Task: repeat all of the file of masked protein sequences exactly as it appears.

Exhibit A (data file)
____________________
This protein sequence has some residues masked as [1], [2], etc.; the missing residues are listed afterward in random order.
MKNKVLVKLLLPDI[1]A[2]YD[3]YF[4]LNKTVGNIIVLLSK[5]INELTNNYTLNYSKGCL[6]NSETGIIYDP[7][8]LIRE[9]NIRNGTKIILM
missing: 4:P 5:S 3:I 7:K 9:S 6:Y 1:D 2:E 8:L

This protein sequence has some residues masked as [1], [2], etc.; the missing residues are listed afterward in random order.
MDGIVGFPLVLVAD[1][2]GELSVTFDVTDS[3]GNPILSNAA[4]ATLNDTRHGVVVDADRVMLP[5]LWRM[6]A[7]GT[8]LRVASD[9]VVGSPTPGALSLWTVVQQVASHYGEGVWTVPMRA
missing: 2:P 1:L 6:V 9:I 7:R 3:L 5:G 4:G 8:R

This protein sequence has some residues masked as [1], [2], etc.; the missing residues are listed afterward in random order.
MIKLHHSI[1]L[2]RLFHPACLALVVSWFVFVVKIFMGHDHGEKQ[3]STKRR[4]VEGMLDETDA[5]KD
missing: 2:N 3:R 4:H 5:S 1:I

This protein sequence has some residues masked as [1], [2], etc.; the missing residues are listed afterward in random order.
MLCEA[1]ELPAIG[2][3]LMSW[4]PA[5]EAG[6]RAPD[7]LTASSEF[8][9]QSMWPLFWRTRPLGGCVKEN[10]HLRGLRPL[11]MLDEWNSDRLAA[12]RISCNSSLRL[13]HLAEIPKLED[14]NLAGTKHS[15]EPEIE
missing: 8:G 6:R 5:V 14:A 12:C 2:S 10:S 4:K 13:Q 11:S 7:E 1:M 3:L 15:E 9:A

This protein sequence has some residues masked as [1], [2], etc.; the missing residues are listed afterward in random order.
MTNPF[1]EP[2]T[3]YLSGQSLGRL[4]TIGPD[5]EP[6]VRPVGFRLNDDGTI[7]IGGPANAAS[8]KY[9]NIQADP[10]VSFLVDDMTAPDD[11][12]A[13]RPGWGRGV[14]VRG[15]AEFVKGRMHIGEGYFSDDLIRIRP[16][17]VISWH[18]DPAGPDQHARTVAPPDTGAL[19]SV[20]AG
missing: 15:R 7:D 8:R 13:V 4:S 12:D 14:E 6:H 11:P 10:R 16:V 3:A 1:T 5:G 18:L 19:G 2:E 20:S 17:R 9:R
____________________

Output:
This protein sequence has some residues masked as [1], [2], etc.; the missing residues are listed afterward in random order.
MKNKVLVKLLLPDI[1]A[2]YD[3]YF[4]LNKTVGNIIVLLSK[5]INELTNNYTLNYSKGCL[6]NSETGIIYDP[7][8]LIRE[9]NIRNGTKIILM
missing: 4:P 5:S 3:I 7:K 9:S 6:Y 1:D 2:E 8:L

This protein sequence has some residues masked as [1], [2], etc.; the missing residues are listed afterward in random order.
MDGIVGFPLVLVAD[1][2]GELSVTFDVTDS[3]GNPILSNAA[4]ATLNDTRHGVVVDADRVMLP[5]LWRM[6]A[7]GT[8]LRVASD[9]VVGSPTPGALSLWTVVQQVASHYGEGVWTVPMRA
missing: 2:P 1:L 6:V 9:I 7:R 3:L 5:G 4:G 8:R

This protein sequence has some residues masked as [1], [2], etc.; the missing residues are listed afterward in random order.
MIKLHHSI[1]L[2]RLFHPACLALVVSWFVFVVKIFMGHDHGEKQ[3]STKRR[4]VEGMLDETDA[5]KD
missing: 2:N 3:R 4:H 5:S 1:I

This protein sequence has some residues masked as [1], [2], etc.; the missing residues are listed afterward in random order.
MLCEA[1]ELPAIG[2][3]LMSW[4]PA[5]EAG[6]RAPD[7]LTASSEF[8][9]QSMWPLFWRTRPLGGCVKEN[10]HLRGLRPL[11]MLDEWNSDRLAA[12]RISCNSSLRL[13]HLAEIPKLED[14]NLAGTKHS[15]EPEIE
missing: 8:G 6:R 5:V 14:A 12:C 2:S 10:S 4:K 13:Q 11:S 7:E 1:M 3:L 15:E 9:A

This protein sequence has some residues masked as [1], [2], etc.; the missing residues are listed afterward in random order.
MTNPF[1]EP[2]T[3]YLSGQSLGRL[4]TIGPD[5]EP[6]VRPVGFRLNDDGTI[7]IGGPANAAS[8]KY[9]NIQADP[10]VSFLVDDMTAPDD[11][12]A[13]RPGWGRGV[14]VRG[15]AEFVKGRMHIGEGYFSDDLIRIRP[16][17]VISWH[18]DPAGPDQHARTVAPPDTGAL[19]SV[20]AG
missing: 15:R 7:D 8:R 13:V 4:S 12:D 14:E 6:H 11:P 10:R 16:V 3:A 1:T 5:G 18:L 19:G 2:E 20:S 17:R 9:R